"When in doubt, have a man come through a door with a gun in his hand."

Okay, it probably shouldn't be called a 'law'. But I didn't make it up. This quote by pulp novelist Raymond Chandler, famed for his gritty detective novels, has become a perennial piece of advice for those with writer's block.

Of course, a man with a gun may not be entirely appropriate if you are not writing a detective novel. Chandler was hardly intending to propose a general rule; he was specifically writing about his works, as the full quote demonstrates:

"Undoubtedly the stories about [hard-boiled detectives] had a fantastic element. Such things happened, but not so rapidly, nor to so close-knit a group of people, nor within so narrow a frame of logic. This was inevitable because the demand was for constant action; if you stopped to think you were lost. When in doubt, have a man come through a door with a gun in his hand."

From the introduction to The Simple Art of Murder, 1950

A general formalization of Chandler's Law would be something like: "If you are stuck, have something exciting happen". There have been a number of variants on the theme: NaNoWriMo writers may prefer "If all else fails, have Ninjas burst through the wall and attack someone" (a variant intended to maximize the need for elaboration and backstory); and Monty Python coined a derivative guideline for comedy writing, "if a scene is starting to go on too long, drop a cow on somebody".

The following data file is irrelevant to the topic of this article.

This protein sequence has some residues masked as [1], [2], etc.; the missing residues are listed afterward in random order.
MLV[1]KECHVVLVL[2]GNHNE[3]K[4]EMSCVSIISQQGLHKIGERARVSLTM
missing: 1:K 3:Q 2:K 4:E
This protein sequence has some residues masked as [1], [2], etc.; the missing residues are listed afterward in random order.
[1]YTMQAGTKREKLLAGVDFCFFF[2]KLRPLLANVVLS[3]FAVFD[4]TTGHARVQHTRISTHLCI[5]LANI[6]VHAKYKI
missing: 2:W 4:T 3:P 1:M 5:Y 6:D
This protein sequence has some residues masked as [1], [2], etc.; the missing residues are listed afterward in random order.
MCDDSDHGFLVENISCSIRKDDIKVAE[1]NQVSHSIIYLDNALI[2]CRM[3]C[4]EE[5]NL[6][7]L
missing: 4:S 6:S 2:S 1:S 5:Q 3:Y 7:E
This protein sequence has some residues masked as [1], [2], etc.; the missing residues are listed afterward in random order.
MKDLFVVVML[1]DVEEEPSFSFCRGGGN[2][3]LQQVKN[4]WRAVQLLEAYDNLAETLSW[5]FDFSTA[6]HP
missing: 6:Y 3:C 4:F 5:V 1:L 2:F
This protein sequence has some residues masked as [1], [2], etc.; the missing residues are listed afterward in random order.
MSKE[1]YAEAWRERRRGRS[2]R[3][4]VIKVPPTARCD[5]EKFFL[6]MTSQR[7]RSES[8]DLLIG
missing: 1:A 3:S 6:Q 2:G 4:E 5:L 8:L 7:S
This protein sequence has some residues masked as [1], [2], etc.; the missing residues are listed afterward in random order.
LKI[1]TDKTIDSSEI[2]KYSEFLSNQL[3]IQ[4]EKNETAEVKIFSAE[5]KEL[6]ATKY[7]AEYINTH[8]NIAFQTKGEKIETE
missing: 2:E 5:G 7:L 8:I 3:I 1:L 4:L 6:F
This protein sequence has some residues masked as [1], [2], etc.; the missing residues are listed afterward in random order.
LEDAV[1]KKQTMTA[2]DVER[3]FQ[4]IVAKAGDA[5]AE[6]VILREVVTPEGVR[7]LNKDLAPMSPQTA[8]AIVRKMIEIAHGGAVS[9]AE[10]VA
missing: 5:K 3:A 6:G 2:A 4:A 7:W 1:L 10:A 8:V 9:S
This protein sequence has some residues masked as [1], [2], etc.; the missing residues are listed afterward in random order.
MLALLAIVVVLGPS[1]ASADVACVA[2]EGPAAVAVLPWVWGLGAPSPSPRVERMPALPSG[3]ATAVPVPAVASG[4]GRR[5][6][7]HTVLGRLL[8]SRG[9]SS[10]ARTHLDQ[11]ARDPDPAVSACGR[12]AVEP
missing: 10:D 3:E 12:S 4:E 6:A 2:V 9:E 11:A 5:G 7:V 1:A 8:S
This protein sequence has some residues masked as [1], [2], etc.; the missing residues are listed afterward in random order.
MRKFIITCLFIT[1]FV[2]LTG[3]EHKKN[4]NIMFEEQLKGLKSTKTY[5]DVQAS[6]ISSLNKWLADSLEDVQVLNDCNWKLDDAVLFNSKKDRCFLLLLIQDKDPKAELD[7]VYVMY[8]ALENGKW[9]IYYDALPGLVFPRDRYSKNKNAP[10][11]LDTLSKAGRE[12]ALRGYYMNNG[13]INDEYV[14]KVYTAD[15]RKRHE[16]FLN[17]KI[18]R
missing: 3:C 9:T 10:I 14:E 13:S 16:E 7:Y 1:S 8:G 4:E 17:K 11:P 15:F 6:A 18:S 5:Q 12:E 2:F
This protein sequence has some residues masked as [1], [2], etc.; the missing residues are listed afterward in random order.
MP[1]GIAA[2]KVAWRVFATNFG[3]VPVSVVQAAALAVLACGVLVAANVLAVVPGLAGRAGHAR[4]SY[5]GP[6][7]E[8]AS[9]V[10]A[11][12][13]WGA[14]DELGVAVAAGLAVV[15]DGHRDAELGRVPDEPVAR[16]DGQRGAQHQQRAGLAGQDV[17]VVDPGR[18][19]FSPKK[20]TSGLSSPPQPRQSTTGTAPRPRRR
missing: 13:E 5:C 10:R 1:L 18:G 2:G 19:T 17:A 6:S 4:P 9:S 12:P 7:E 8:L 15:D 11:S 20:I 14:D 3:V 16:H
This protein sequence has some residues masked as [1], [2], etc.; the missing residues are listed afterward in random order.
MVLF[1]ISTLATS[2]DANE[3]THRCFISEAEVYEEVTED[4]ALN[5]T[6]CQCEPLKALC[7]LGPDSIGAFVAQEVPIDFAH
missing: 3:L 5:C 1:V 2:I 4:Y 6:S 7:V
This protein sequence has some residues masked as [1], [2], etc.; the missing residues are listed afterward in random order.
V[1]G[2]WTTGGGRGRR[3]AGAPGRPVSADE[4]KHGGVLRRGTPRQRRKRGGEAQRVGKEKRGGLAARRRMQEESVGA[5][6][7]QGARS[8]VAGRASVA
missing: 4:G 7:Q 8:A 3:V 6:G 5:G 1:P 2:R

"Suddenly there was a tremendous crash as the front door burst open. I looked up to find myself staring down the barrels of a couple of police .38 specials."
-- Farewell My Lovely, Raymond Chandler

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